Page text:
Both requested to remain anonymous.

Not only did I witness the entire exchange myself up close, but I spoke to Senator DeMint immediately afterward, as we had recently worked together on a book project. He was chipper. In fact, the three men involved in that pre-debate discussion that night—Paul, Graham, DeMint—were cheerful and there was no tension. It was friendly and diplomatic.

There were certainly no angry “snapping,” “outbursts,” or “cranky scowls” from Ron Paul, nor was DeMint “taken aback” by alleged emotional reactions that did not happen.

One of the anonymous staffers in the room reiterated to me in an email on Tuesday, “Coppins made up those things about Ron.”

This person added, “I was around Ron and Rand a lot and none of that is familiar to me.”

Right after Graham and DeMint left Paul’s greenroom that night in 2015, I immediately texted a close libertarian-leaning friend about the exchange. My excitement was over how the interaction went, given that the habitually hawkish Graham had long been a harsh critic of antiwar Republicans Ron Paul and his son Rand.

That friend was Jim Antle, former editor of The American Conservative and current political editor at The Washington Examiner. When I reminded him of Coppins’ 2012 account of this interaction, he wrote in an email on Tuesday, “I remember you describing this exchange immediately after it happened, way before Coppins wrote about it, and it being nothing like this.”

So how did Coppins come up with this snapshot of an angry Ron Paul seething with jealous rage over his senator son’s political success?

Coppins described in The Wilderness how he used anonymous sources, “Where dialogue is quoted, it is based on the recollection of the speaker or someone else who was present for the conversation. If sources could not remember or agree on the specific wording, I reconstructed the dialogue without using quotation marks.”

Coppins used quotation marks when he quoted Ron Paul allegedly saying, “Well, if he’s so great, he should run for president himself.”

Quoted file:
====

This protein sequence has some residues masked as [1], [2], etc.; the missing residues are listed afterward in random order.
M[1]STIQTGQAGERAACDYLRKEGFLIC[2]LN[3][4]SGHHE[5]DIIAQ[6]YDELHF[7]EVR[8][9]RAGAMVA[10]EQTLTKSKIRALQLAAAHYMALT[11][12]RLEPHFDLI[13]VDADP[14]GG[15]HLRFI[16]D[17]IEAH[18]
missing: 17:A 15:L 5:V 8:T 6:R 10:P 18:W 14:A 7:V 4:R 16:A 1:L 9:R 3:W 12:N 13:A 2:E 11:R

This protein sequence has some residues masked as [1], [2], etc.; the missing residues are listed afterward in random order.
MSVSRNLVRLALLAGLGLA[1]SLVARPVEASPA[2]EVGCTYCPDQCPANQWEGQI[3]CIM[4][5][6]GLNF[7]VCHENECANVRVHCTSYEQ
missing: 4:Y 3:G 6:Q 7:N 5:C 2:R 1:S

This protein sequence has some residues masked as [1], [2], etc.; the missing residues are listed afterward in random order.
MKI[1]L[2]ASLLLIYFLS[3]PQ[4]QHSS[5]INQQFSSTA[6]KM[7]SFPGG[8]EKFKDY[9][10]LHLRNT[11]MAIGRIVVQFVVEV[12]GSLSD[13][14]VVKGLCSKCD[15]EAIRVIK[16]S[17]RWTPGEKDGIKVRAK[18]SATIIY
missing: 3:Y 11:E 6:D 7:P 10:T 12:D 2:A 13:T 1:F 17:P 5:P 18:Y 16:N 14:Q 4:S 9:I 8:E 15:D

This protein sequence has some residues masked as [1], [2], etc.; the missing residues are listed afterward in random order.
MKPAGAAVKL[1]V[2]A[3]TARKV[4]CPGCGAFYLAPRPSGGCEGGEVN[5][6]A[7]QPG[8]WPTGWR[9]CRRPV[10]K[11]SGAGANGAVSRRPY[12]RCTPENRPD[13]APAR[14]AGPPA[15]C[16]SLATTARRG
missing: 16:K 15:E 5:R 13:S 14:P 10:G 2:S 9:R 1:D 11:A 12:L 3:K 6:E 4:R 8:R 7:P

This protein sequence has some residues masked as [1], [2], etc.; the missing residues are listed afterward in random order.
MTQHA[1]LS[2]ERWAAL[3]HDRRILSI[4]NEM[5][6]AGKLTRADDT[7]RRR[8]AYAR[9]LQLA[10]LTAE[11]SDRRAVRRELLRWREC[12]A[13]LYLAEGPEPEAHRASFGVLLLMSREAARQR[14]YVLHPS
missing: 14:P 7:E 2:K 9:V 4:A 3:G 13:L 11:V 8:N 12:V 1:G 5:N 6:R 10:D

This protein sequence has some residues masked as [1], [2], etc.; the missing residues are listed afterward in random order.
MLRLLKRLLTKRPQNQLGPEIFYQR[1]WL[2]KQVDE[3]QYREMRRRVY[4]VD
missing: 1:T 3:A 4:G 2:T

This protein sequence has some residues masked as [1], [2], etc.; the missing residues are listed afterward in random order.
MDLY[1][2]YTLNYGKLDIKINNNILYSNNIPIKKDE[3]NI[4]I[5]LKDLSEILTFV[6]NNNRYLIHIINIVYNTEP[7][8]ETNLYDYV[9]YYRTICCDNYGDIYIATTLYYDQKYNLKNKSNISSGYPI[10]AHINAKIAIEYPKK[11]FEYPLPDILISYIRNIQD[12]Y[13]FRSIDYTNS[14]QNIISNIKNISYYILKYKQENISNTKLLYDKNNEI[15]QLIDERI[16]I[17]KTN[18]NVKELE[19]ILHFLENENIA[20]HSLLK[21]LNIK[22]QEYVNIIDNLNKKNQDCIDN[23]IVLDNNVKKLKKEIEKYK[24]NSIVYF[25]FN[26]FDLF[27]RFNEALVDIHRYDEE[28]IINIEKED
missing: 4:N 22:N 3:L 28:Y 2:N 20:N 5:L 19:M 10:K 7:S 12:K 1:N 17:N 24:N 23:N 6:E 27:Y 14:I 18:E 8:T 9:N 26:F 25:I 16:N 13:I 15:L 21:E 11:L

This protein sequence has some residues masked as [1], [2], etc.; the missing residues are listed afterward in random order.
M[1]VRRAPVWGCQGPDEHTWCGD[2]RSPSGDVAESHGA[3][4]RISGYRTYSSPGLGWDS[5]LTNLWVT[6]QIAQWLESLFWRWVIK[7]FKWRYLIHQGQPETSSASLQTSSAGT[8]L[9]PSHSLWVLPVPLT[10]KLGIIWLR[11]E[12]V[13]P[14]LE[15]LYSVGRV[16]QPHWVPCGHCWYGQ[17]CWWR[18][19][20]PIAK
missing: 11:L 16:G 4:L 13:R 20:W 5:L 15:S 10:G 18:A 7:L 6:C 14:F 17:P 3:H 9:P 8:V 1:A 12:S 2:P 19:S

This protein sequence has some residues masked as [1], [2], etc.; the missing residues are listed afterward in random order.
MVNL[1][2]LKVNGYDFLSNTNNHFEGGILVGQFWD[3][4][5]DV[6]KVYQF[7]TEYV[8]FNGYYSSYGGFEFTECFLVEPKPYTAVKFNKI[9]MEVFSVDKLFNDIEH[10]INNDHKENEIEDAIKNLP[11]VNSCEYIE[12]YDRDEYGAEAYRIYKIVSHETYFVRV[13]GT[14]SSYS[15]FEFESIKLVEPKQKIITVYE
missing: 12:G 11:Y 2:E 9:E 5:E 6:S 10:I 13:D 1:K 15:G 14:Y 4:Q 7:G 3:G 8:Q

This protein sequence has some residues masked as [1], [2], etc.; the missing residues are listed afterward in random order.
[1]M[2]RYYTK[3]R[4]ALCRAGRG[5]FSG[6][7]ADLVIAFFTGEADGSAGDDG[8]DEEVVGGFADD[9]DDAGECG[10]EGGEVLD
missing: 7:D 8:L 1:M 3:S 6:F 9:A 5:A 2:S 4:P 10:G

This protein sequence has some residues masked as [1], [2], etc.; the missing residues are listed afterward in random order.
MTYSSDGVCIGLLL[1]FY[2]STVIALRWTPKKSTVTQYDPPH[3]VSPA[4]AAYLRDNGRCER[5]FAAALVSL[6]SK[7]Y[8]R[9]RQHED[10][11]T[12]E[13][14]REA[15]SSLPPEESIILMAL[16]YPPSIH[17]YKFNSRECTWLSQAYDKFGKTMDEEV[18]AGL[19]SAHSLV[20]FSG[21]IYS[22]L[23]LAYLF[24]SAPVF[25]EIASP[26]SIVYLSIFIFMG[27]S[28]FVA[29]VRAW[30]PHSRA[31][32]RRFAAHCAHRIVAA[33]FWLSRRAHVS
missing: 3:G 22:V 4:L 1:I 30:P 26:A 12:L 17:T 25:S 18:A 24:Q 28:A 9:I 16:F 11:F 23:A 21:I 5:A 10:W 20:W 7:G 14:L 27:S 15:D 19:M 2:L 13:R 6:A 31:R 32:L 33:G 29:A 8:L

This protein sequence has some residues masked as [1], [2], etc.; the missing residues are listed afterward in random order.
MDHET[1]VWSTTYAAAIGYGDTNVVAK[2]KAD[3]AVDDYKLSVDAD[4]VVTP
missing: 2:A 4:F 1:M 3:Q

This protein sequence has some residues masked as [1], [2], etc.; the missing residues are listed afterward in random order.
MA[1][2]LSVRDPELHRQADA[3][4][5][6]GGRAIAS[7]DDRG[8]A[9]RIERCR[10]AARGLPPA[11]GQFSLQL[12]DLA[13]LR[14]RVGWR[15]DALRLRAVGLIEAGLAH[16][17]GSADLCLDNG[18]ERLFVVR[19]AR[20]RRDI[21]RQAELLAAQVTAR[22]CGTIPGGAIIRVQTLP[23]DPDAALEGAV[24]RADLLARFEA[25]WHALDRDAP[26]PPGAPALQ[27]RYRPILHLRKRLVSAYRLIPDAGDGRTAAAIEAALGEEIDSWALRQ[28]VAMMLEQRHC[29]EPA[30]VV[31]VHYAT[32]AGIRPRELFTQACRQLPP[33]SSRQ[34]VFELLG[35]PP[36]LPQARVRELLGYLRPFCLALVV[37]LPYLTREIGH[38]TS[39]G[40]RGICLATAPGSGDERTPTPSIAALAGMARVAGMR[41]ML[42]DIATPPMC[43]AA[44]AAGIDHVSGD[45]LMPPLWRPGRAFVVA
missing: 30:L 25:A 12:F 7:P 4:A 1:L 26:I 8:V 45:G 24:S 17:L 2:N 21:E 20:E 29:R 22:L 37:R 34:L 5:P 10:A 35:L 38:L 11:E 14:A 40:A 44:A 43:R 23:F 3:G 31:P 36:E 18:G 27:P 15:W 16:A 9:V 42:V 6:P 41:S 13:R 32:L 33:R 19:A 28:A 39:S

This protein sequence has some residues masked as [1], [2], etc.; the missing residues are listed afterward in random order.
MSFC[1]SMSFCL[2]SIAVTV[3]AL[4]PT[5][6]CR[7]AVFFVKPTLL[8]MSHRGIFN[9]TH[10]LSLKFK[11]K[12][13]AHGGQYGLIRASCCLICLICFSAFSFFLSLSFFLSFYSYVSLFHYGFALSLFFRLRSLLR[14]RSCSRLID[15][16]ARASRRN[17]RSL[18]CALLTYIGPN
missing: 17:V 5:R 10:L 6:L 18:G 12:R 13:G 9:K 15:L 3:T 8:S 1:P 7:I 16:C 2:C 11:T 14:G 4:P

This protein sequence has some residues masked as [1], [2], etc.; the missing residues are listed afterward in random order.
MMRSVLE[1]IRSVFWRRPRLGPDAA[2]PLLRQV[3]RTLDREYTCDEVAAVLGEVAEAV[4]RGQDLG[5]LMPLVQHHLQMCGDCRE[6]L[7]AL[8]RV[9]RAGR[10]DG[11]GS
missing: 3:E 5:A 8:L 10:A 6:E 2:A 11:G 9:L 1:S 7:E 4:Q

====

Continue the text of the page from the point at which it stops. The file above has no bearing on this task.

If Ron Paul said this, it is highly likely he was being tongue in cheek. Not out of anger or jealousy.

Coppins continued, “Similarly, the considerable sections of the book that portray the various subjects’ internal thoughts and feelings are based on descriptions from the subjects themselves, or from people in whom they confided; though my characterizations that comprise direct quotes, they represent a sincere effort to accurately and empathetically capture the subjects’ thinking.”

The only other people in the room to my recollection that night were Senators Graham and DeMint. I would love to hear how they remembered this exchange, which would likely differ significantly from Coppins’ account.

Coppins was not in the room that night. I do not know what other source from whom he would have possibly gathered such (mis)information.

If it was Senator Graham, why would he trust someone who has been so vocally anti-libertarian? It also raises questions of whether the author is allowing Never Trumpers or disgruntled ex-aides to characterize the president.

Such methodology could be problematic, to say the least.


For the record, as of now, I do not plan on voting for Donald Trump for president on November 3. I plan to vote for Libertarian Jo Jorgensen. I am not interested in running cover for or defending any current presidential candidate.

I am only interested in truth.

I have no idea how valid Coppins’ claims are regarding Trump’s supposed secret attitude toward his Christian supporters as described in his recent story. Nor do I question the integrity of The Atlantic’s journalistic policies and standards.

But this is my experience with McKay Coppins’ reporting thirdhand information about a situation where I was in the room and he was not. Is it unreasonable to ask if there are similar discrepancies in his recent negative story about President Trump?

Jack Hunter is the former political editor of Rare.us and co-authored the 2011 book The Tea Party Goes to Washington with Senator Rand Paul.